Upcoming technologies to facilitate more efficient biologics manufacturing

April 1, 2009
Inese Lowenstein

,
Jennifer Campbell

,
Mike Collins

,
Nathalie Frau

,
Xuemin Liu

,
Karol M. Lacki

,
Anurag S. Rathore

Anurag S. Rathore is a professor in the Department of Chemical Engineering at the Indian Institute of Technology Delhi, Tel. +91.9650770650, asrathore@biotechcmz.com.

Pharmaceutical Technology Europe

Pharmaceutical Technology Europe, Pharmaceutical Technology Europe-04-01-2009, Volume 21, Issue 4

The number of biotechnology-based human therapeutic products in the late-stage pipeline along with the average cost to commercialize a biotech product has been steadily increasing with time. In addition, the biotech industry is facing unprecedented challenges of a sagging global economy and rising regulatory expectations. Companies have to continue to evolve their approaches to be more efficient with respect to time, resources and cost. This article describes some of the technologies that can help optimize time and cost of biopharmaecutical manufacturing.

The number of biotechnology-based human therapeutic products in the late-stage pipeline along with the average cost to commercialize a biotech product has been steadily increasing with time. In addition, the biotech industry is facing unprecedented challenges of a sagging global economy and rising regulatory expectations. Companies have to continue to evolve their approaches to be more efficient with respect to time, resources and cost. This article describes some of the technologies that can help optimize time and cost of biopharmaecutical manufacturing.

Creating processes that are not only optimal and robust, but also economical in a time and resource efficient manner is the Holy Grail for the biotech industry today. Regulatory initiatives such as Quality by Design and PAT require an improved process understanding earlier in the product life cycle.1–4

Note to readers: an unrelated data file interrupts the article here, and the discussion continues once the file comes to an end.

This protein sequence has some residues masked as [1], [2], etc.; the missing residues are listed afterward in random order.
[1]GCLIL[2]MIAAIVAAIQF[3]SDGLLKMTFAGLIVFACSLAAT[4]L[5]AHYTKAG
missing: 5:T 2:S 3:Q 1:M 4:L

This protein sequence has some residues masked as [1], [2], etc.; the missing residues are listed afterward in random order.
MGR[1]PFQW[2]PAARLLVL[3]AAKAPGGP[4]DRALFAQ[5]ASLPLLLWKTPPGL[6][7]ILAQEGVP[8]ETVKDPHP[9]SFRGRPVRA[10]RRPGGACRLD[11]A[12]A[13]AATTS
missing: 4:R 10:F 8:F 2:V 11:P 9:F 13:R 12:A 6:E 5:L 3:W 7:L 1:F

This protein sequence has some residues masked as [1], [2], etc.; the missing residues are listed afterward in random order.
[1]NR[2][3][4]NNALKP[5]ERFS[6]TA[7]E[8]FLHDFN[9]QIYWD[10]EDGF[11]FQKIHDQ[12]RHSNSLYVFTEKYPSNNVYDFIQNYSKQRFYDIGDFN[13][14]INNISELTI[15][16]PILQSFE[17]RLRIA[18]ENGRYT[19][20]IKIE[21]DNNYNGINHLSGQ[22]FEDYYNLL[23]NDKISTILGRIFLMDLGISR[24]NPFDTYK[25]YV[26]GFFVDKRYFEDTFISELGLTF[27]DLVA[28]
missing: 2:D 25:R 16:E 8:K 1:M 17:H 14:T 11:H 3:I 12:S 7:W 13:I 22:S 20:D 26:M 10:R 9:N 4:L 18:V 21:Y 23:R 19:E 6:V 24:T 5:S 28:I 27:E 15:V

Recent advances in fermentation and cell culture processes have increased cell densities and protein titers in process fluids, requiring reliable upstream technologies to handle growing production demands.5,6 Moreover, within the bioprocessing industry there is a strong trend toward the application of single-use technologies, eliminating the expense of cleaning and cleaning validation, a major cost factor in operating reusable systems. One of the commonly used technologies for primary separation after fermentation is tangential flow filtration (TFF).7 TFF processes have traditionally used cassettes or hollow fiber formats. Typically, TFF cassettes are installed in stainless steel housings that require post-use cleaning and validation of cleaning. The installation and preconditioning steps before process use are time consuming and require a reasonable level of skill to avoid potential malfunction. Hollow fiber filter systems provide an alternative primary separation technology. However, this open channel format tends to require relatively high pumping rates for optimal performance. Achieving these high rates with fully disposable equipment can be difficult.

Membrane chromatography has already proven to be a powerful alternative to traditional packed‑bed chromatography in flow‑through operations, such as polishing for the removal of viruses and contaminants in biologics manufacturing.8 Case studies have been described for the purification of monoclonal antibodies (mAbs) with a high isoelectric point and have demonstrated the popularity of their implementation. As flow‑through utilization has expanded, membrane chromatography applications have also included the capturing of large molecules.9 Such bind‑and‑elute applications imply the demand for higher capacity and larger surface membrane area compared with flow‑through applications.